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Old 08-30-2015, 12:34 PM   #43
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???

Having read through this thread a few times, I now have a question. The OP wants to know about a "solar generator" for his situation. He is in an area that restricts motorized generators at night. Why is he saying he wants to use the solar generator during the day and the new motorized generator at night?
I do have 320watt solar, 1750w inverter, and 440 amps of battery bank, and I don't need to run my 4k generator at night.


An edit:
In rereading, He says mumbo jumbo to solar and going to go with generator cover. He is still saying 'run generator at night'.
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Old 08-30-2015, 12:42 PM   #44
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I think he meant gen in day and solar at night. But is it really 700 continuous? I mean you can plan to shut off bath heater while uzingt microwave. And why does a furnace need 300 w starting power? Are additional propane tanks allowed?
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Old 08-30-2015, 02:00 PM   #45
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Based on the size of his rig and the description of what he says he wants to power over night, eg lights, residential, refridge and propane furnance; let say for the sake of "arguement" that rate of comsumption over 8 hours, amounts to 300 DC amp/hours to be recharge--probably still too high but lets just say. His 700 AC watt genny puts out maybe 5-6 AC amps, converts to 50-60 DC amps, so assuming he has a larger charger or is using the DC charge side of his genny, he would need 5-6 hours of genny time each day [assumes no other AC needs while recharging]--yes, no, maybe? So how many watts of solar would he need to use to recover those same 300 DC amp/hours using solar only and assumming a typical sunny Arizona winter day?????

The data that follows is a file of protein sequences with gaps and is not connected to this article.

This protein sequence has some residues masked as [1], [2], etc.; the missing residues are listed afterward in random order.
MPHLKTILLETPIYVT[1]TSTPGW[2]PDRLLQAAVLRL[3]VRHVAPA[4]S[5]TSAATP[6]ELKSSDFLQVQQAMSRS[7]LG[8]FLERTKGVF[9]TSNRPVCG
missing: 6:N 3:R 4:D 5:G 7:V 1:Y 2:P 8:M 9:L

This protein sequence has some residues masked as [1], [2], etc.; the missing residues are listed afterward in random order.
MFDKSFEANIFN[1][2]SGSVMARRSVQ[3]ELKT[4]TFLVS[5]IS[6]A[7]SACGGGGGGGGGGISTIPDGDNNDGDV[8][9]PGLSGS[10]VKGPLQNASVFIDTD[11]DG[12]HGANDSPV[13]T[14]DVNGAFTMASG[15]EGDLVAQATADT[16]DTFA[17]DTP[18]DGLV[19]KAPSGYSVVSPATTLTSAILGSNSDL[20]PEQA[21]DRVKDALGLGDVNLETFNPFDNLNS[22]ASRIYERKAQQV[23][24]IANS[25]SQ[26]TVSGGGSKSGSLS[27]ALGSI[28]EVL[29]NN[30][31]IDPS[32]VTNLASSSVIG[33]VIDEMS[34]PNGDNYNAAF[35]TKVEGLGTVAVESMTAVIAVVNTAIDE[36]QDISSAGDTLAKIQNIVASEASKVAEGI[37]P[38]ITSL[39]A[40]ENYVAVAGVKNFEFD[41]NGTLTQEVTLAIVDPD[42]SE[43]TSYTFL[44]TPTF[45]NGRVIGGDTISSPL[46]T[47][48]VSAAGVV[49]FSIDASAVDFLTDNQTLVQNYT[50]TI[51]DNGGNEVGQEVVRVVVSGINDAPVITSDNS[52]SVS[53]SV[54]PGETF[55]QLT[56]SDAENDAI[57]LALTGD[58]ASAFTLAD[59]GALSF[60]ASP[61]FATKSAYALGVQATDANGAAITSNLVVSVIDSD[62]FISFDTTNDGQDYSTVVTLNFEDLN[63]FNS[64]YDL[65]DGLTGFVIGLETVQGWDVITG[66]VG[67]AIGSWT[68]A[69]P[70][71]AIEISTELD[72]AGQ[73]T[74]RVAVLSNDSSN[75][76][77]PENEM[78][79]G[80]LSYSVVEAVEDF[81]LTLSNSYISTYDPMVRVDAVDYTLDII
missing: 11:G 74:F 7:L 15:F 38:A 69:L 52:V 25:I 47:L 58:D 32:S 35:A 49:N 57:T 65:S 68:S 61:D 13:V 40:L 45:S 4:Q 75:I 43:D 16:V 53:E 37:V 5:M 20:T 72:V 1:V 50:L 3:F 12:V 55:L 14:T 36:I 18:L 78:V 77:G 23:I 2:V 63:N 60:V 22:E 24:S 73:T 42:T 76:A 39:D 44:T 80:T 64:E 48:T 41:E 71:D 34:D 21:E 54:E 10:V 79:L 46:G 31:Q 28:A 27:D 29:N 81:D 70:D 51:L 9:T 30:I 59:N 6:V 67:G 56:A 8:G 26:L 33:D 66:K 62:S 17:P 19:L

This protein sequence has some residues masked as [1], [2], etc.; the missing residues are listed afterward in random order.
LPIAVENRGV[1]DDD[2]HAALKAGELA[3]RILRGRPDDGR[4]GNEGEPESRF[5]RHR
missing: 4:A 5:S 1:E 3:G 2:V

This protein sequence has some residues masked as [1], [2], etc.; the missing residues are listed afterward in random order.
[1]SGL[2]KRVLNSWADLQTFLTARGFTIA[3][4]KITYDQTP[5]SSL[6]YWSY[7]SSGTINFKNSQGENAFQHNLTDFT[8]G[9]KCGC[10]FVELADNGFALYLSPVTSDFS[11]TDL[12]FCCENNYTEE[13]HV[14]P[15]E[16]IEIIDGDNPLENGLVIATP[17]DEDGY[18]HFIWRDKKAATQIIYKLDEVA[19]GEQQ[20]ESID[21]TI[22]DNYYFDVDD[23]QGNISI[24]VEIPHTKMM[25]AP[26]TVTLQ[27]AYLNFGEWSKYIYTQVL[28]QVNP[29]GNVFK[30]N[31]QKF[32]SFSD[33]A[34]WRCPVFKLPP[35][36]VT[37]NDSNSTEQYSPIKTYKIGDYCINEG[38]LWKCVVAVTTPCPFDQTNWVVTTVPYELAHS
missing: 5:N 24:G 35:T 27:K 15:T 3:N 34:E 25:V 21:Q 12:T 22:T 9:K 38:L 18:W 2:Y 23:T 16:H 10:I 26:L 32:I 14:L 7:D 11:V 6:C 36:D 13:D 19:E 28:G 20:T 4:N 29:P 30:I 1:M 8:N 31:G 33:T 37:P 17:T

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Old 08-30-2015, 02:45 PM   #46
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It's looking like he needs the storage first step. Like he needs to get 6 batteries first off or 600ahr of storage. Then work on weaning off the gen hours with solar. Perhaps a battery monitor so he gets a clear picture of usage.
Go ahead and tell me if I'm wet behind the ears.
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Old 08-30-2015, 02:45 PM   #47
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Solar Generators

Quote:
Originally Posted by Old Scout View Post
So how many watts of solar would he need to use to recover those same 300 DC amp/hours using solar only and assumming a typical sunny Arizona winter day?????

Really about the same watts as the generator. 50 amps x 6 hours = 300 Ah

About 675 watts of solar is required.


The OP only has about $200 invested in his generator and line conditioner, so he must think we are crazy when we tell him it will cost $2000 to power his loads overnight......but that is the cost with current technology. 😃

But what he must understand is that cheap Chinese generator won't hold up long when asked to run 24 hours per day.....the solar panels will happily produce power for 20 years
or more....and the batteries should last 7-10 years as well !

Now if he would buy a 1600 watt generator, he could recharge the batteries AND power his loads during the day.....now the solar panels aren't needed, but he would still need batteries and a 60 amp minimum smart charger. I would advise 8 GC2 batteries at $800 and a smart converter/charger $200.
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Old 08-30-2015, 03:00 PM   #48
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So the OP would need qty 8 of these batteries.

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And 1 of these

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And either a second generator like he has.....or just one which is double the capacity like a Honda EU2000i
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Old 08-31-2015, 10:04 AM   #49
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Quote:
Originally Posted by Old Scout View Post
I have been quietly sitting on the sidelines watching as this thread reached what has become a fairly predictable conclusion here on IRV2--eg, good people, trying to help, but hopelessly lost between "fact and opinion," with a few personality disorders mixed in, just to keep things "interesting."
I disagree. The problem is that the OP does not know what he needs and has taken no time to figure it out. We try to help but the information is ignored. Read post #33 again. Doing an energy audit/electrical budget was suggested early on. I don't see anyone lost between "fact and opinion".

Quote:
Originally Posted by cimplexsound View Post
4 amps of power in an 8 hour period
4 amps of what (AC or DC)??? Assuming 12.5 V DC, I cannot understand why the OP thinks he cannot run off his battery during the overnight hours. Nearly any of the typical RV batteries will provide this (even the single battery setup that I think the OP said he has).

He then goes on to list a variety of equipment but does not give enough information to form any conclusions or make any calculations. This is a clear sign that understanding is lacking. For example:

Quote: